In all, making the tomahawk only took about half an hour (it might have been faster had we not included the little ones). My kids elected to do it outside, because the leaves were so pretty and the atmosphere seemed to fit the project. The necessary tools were simple (you could have done it with only a few markers, or even without those, if you did not have time), and there are many possibilities for making the project more complex to suit more advanced learners (such as having them look up what markings and colors would actually have been on a tomahawk, finding out which tribes carried them and what were their primary uses, and discovering what materials would really have been used to make one). You could also have decorated more complexly, using paints and feathers instead of markers. It would make a good wrap-up to a study on certain tribes of Native Americans (or Frontiersmen, as tomahawks later became a part of their standard equipment), if you can’t find somewhere nearby to go on a field trip (or in addition to the field trip…as a souveneir).
For the cost of $7.99 (currently $5.50 on sale), you can purchase one of these Tomahawk kits for your own children to enjoy at the Corps of Re-Discovery website. Other project kits start as low as $3.49 and the variety is fantastic…they have kits for Colonial Studies, Native American Studies, Pioneer Studies, and Frontiersmen Studies. They sell items individually, as well as in kits grouped by time period, which would be perfect educational tools for the tactile and crafty child. I think this is the perfect time of year for a project such as this, because older children (I think ages 8 and up) could do the projects alone or even be in charge of helping their younger siblings complete them…all while you bake cookies, or address cards, or catch up on your cleaning. This company offers so many kits, your problem will not be deciding whether or not to get one, it will be deciding which one to get. Because we have been studying the United States this year, and have boys at the right ages to appreciate the hands-on activity, this was a perfect project for us. However, I would have loved to try any one of the other kits…maybe I will have to pick up a few more of them to use as Christmas gifts…I have a friend whose kids would love these, too. Hmmmmm.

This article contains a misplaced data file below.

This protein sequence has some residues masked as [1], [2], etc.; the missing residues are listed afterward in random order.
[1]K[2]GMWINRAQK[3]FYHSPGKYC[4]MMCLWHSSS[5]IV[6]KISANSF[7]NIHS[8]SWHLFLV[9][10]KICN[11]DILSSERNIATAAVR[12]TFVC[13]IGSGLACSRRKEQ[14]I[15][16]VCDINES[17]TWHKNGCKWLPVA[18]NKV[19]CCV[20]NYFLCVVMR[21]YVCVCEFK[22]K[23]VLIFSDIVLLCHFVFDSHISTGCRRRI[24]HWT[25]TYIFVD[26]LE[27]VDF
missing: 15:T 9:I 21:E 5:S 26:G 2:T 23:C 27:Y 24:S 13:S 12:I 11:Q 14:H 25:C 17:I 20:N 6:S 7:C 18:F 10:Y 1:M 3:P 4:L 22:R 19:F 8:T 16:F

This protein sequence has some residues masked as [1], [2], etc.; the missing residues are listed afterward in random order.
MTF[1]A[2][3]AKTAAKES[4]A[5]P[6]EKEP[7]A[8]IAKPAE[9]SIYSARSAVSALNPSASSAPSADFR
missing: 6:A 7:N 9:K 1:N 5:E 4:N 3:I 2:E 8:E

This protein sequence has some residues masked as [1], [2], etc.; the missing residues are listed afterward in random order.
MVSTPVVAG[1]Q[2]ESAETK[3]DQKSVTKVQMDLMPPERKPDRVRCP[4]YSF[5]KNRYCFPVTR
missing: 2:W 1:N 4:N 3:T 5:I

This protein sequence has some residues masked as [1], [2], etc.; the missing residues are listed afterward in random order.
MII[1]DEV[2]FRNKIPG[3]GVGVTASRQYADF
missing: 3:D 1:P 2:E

I think the materials are simple enough that some folks could gather them and do this on their own, without ordering this kit, BUT you have to understand, that you will need many more tools, much more time, and it will require a lot more of the instructor’s own efforts. You will also have to gather all of the materials on your own, and for the reasonable price being asked, I think the value of one of these kits can’t be beat. I also think these kits would make fun stocking stuffers, if you do that sort of thing. I had Ladybug help on this project, but all the while, she had her eye on the clothespin doll project that I had bought when we were in Iowa this summer at the Living History Farm (which I had stored together with this kit…and paid more money than I would have if I had bought it from here! In fact, I was at a local historic facility recently and they had similar kits as what is available on this site and they were asking twice what is being asked here). In any case, most kids just LOVE to make things, and handmade items are so much more precious to them than most store bought toys.
If you would like to read more reviews about this product and others from this company from the TOS Review Crew, you can click HERE.
Disclaimer: I was given the Tomahawk Kit in exchange for posting an honest review here on my blog. The experiences you read above are our own, and I do not expect that yours will be exactly the same. Please know that I value my reputation and will always be as forthright as possible. I will not recommend a product I feel is a poor one, but I understand the truth of “different strokes for different folks,” as well. If you have further questions about MY experiences with this product, please feel free to contact me.